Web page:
Mirena IUD Potential Complications in Spotlight
When the FDA approved Bayer Healthcare Pharmaceuticals’ Mirena IUD in 2000, the hormonal intrauterine devise was considered a safe and effective reversible birth control solution that would remain effective for five years. Today 2 million women in the United States rely the device as do more than 15 million internationally.
Mirena is a flexible, T-shaped plastic device that medical practitioners may insert through the opening of the cervix into the uterus. It prevents pregnancy by releasing levonorgestrel, a hormone, into the uterus, which thickens the cervical mucous thus preventing sperm from entering. In addition, it also thins out the uterine lining making it impossible for a fertilized egg to adhere to the wall. Levonorgestrel is the same hormone used in Norplant and at a higher dosage in Plan B, the “morning-after pill.” Norplant has been taken off the market in North America.
Despite its effectiveness as a method of birth control, the Mirena IUD is not without problems. Complications from Mirena have included:
- Perforation of the uterine wall
- Intestinal obstruction
- Ovarian cysts
- Perforation of the intestine
- Erosion of the IUD into the uterus
- Ectopic pregnancy
- Migration of the IUD
- Pelvic inflammatory disease
- Severe cramping
Perhaps the most serious of these potential complications is the possibility of perforation of the uterus, which in many cases has required the uterus to be repaired surgically or removed. If perforation occurs, there is an opportunity for the device to migrate into the abdominal cavity where it can potentially cause life-threatening injury including organ damage, sepsis, or intestinal obstruction.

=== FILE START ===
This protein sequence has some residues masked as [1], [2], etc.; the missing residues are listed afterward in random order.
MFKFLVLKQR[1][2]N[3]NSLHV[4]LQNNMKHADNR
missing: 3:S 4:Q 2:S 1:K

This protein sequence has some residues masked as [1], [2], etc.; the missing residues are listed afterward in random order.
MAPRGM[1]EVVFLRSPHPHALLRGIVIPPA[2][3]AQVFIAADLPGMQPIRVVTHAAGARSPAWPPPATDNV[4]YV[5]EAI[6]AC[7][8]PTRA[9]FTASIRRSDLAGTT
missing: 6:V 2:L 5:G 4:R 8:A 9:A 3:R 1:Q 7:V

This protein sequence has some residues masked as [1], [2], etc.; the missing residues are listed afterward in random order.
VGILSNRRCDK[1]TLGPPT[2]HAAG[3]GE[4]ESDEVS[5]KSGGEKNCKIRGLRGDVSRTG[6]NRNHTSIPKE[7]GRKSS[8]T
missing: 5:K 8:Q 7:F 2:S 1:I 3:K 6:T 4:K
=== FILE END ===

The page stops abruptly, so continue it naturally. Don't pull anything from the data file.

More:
Currently, Bayer Corporation is the defendant in a number of lawsuits relating to the Mirena IUD and the company has received two warning letters from the FDA indicating the company failed to adequately inform the public of potential risks.
One of these lawsuits, filed on behalf of an Indiana woman on July 26, 2012, claims that Bayer Corporation and Berlex Laboratories, Inc. did not warn women and their physicians about the possibility of spontaneous migration of the device, stating only that migration may take place if the uterus is perforated during insertion of the IUD. The 24-year-old plaintiff, who had the Mirena IUD inserted in March 2009, underwent a hysteroscopy to remove the device in September 2010. Unfortunately, her physician could not find the IUD anywhere near the uterus even with the aid of an intraoperative ultrasound. A subsequent CT scan revealed that the IUD had migrated and was firmly imbedded in the patient’s abdominal wall.
In addition to lack of proper warning of the possibility of migration, Bayer Corporation is accused of making exaggerated marketing claims about the device’s performance and of understating its potential complications.
If you or someone in your family has suffered complications arising from the use of a Mirena IUD, we encourage you to contact the attorneys atBachus & Schanker, LLC immediately. You can reach us by phone at 866-468-5508 or email us now through this link to arrange a no cost, no obligation consultation.